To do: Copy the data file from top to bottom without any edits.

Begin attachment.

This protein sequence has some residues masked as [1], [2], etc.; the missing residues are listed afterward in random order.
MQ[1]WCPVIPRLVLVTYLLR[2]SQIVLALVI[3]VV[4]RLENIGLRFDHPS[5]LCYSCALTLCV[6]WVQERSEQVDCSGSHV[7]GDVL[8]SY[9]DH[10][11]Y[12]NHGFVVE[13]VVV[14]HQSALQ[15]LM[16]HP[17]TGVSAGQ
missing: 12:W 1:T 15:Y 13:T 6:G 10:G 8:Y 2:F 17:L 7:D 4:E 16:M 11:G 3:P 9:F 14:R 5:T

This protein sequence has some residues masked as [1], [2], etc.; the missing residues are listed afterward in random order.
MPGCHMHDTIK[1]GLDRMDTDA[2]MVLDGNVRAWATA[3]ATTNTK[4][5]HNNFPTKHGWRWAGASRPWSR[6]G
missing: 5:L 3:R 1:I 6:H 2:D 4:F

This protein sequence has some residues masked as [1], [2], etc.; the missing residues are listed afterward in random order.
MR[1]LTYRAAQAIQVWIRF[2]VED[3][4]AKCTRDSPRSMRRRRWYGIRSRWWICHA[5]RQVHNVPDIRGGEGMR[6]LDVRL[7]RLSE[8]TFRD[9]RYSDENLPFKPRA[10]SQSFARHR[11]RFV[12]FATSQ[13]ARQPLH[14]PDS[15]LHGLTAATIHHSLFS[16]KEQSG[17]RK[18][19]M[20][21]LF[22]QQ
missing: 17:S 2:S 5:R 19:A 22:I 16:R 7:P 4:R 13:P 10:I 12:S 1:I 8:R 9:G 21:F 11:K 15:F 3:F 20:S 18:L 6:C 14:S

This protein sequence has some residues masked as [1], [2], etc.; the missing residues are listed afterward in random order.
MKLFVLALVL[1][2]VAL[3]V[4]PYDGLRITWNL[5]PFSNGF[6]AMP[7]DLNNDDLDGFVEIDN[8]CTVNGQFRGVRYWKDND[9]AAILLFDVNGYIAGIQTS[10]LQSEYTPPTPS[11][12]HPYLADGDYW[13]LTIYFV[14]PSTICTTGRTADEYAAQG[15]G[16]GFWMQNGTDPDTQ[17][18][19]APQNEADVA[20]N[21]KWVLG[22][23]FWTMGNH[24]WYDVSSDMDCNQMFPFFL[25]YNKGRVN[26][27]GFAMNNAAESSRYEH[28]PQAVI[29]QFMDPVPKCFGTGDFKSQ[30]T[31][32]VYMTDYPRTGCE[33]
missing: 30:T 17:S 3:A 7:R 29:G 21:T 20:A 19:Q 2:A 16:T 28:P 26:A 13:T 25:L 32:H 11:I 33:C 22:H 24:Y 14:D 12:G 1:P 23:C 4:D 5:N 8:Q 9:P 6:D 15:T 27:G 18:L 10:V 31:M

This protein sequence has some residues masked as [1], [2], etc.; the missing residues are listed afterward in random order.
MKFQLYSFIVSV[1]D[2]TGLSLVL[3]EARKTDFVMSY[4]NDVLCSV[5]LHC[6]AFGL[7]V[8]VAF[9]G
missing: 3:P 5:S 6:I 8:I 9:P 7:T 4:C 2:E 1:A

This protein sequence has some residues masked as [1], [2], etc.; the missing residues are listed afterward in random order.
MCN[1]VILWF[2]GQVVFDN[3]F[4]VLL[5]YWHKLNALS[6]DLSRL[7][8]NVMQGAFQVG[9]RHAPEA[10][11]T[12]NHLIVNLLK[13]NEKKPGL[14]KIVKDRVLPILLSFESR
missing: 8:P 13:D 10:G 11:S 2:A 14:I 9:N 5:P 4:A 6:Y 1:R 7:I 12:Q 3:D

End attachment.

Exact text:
This protein sequence has some residues masked as [1], [2], etc.; the missing residues are listed afterward in random order.
MQ[1]WCPVIPRLVLVTYLLR[2]SQIVLALVI[3]VV[4]RLENIGLRFDHPS[5]LCYSCALTLCV[6]WVQERSEQVDCSGSHV[7]GDVL[8]SY[9]DH[10][11]Y[12]NHGFVVE[13]VVV[14]HQSALQ[15]LM[16]HP[17]TGVSAGQ
missing: 12:W 1:T 15:Y 13:T 6:G 10:G 8:Y 2:F 17:L 7:D 4:E 16:M 11:G 3:P 9:F 14:R 5:T

This protein sequence has some residues masked as [1], [2], etc.; the missing residues are listed afterward in random order.
MPGCHMHDTIK[1]GLDRMDTDA[2]MVLDGNVRAWATA[3]ATTNTK[4][5]HNNFPTKHGWRWAGASRPWSR[6]G
missing: 5:L 3:R 1:I 6:H 2:D 4:F

This protein sequence has some residues masked as [1], [2], etc.; the missing residues are listed afterward in random order.
MR[1]LTYRAAQAIQVWIRF[2]VED[3][4]AKCTRDSPRSMRRRRWYGIRSRWWICHA[5]RQVHNVPDIRGGEGMR[6]LDVRL[7]RLSE[8]TFRD[9]RYSDENLPFKPRA[10]SQSFARHR[11]RFV[12]FATSQ[13]ARQPLH[14]PDS[15]LHGLTAATIHHSLFS[16]KEQSG[17]RK[18][19]M[20][21]LF[22]QQ
missing: 17:S 2:S 5:R 19:A 22:I 16:R 7:P 4:R 13:P 10:I 12:S 1:I 8:R 9:G 21:F 11:K 15:F 3:F 20:S 18:L 6:C 14:S

This protein sequence has some residues masked as [1], [2], etc.; the missing residues are listed afterward in random order.
MKLFVLALVL[1][2]VAL[3]V[4]PYDGLRITWNL[5]PFSNGF[6]AMP[7]DLNNDDLDGFVEIDN[8]CTVNGQFRGVRYWKDND[9]AAILLFDVNGYIAGIQTS[10]LQSEYTPPTPS[11][12]HPYLADGDYW[13]LTIYFV[14]PSTICTTGRTADEYAAQG[15]G[16]GFWMQNGTDPDTQ[17][18][19]APQNEADVA[20]N[21]KWVLG[22][23]FWTMGNH[24]WYDVSSDMDCNQMFPFFL[25]YNKGRVN[26][27]GFAMNNAAESSRYEH[28]PQAVI[29]QFMDPVPKCFGTGDFKSQ[30]T[31][32]VYMTDYPRTGCE[33]
missing: 30:T 17:S 3:A 7:R 29:G 21:T 20:A 19:Q 2:A 16:T 28:P 26:A 13:T 25:L 32:H 11:I 33:C 22:H 24:Y 14:D 12:G 1:P 23:C 4:D 5:N 8:Q 9:P 6:D 15:T 27:G 18:L 10:V 31:M

This protein sequence has some residues masked as [1], [2], etc.; the missing residues are listed afterward in random order.
MKFQLYSFIVSV[1]D[2]TGLSLVL[3]EARKTDFVMSY[4]NDVLCSV[5]LHC[6]AFGL[7]V[8]VAF[9]G
missing: 3:P 5:S 6:I 8:I 9:P 7:T 4:C 2:E 1:A

This protein sequence has some residues masked as [1], [2], etc.; the missing residues are listed afterward in random order.
MCN[1]VILWF[2]GQVVFDN[3]F[4]VLL[5]YWHKLNALS[6]DLSRL[7][8]NVMQGAFQVG[9]RHAPEA[10][11]T[12]NHLIVNLLK[13]NEKKPGL[14]KIVKDRVLPILLSFESR
missing: 8:P 13:D 10:G 11:S 2:A 14:I 9:N 5:P 4:A 6:Y 1:R 7:I 12:Q 3:D